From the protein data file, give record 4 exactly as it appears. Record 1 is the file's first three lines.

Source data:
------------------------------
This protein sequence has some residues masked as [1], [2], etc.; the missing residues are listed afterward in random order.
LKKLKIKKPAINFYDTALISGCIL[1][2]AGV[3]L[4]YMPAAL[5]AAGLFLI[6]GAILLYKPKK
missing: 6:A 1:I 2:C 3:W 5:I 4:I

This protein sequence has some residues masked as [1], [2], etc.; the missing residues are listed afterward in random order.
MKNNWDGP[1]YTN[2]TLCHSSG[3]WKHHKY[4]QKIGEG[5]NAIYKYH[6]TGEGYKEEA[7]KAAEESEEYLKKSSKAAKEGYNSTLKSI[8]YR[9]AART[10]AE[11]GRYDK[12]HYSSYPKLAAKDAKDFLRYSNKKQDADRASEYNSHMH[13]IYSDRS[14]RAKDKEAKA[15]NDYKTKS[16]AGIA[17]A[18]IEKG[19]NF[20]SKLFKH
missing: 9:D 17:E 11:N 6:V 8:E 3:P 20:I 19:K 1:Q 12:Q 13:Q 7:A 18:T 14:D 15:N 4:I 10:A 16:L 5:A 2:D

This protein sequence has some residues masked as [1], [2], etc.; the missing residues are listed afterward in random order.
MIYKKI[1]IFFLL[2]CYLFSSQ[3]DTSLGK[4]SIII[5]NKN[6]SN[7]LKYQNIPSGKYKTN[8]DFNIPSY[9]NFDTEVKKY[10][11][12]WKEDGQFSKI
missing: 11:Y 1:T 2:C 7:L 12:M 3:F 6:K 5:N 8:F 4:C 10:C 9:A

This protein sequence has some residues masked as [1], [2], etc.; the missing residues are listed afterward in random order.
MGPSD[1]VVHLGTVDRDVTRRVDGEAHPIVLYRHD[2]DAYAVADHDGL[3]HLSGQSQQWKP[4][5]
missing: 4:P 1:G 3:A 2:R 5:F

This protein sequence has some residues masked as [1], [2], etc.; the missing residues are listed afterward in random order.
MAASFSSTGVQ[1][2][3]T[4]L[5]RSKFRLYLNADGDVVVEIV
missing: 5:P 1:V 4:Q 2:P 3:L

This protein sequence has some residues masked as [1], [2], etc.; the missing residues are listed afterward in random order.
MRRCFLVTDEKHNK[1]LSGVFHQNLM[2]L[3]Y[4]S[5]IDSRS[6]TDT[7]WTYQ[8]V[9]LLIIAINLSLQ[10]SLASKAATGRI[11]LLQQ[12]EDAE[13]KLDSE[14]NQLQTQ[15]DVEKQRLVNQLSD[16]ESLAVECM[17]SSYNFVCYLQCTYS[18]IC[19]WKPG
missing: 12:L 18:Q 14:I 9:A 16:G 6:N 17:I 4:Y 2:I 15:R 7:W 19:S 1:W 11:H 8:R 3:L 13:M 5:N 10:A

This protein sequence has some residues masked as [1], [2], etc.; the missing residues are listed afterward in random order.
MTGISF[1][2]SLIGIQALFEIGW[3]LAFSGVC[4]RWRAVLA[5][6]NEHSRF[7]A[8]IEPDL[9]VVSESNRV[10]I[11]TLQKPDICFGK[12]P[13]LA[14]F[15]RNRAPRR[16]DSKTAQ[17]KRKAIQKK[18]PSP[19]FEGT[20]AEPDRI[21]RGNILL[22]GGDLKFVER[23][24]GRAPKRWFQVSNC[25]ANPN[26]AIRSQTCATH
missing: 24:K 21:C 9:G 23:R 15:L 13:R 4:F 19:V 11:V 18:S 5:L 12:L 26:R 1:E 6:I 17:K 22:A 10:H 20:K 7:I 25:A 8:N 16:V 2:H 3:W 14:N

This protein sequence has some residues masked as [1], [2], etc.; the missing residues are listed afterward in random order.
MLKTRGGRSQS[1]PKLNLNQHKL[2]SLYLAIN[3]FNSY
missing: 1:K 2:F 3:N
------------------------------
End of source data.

This protein sequence has some residues masked as [1], [2], etc.; the missing residues are listed afterward in random order.
MGPSD[1]VVHLGTVDRDVTRRVDGEAHPIVLYRHD[2]DAYAVADHDGL[3]HLSGQSQQWKP[4][5]
missing: 4:P 1:G 3:A 2:R 5:F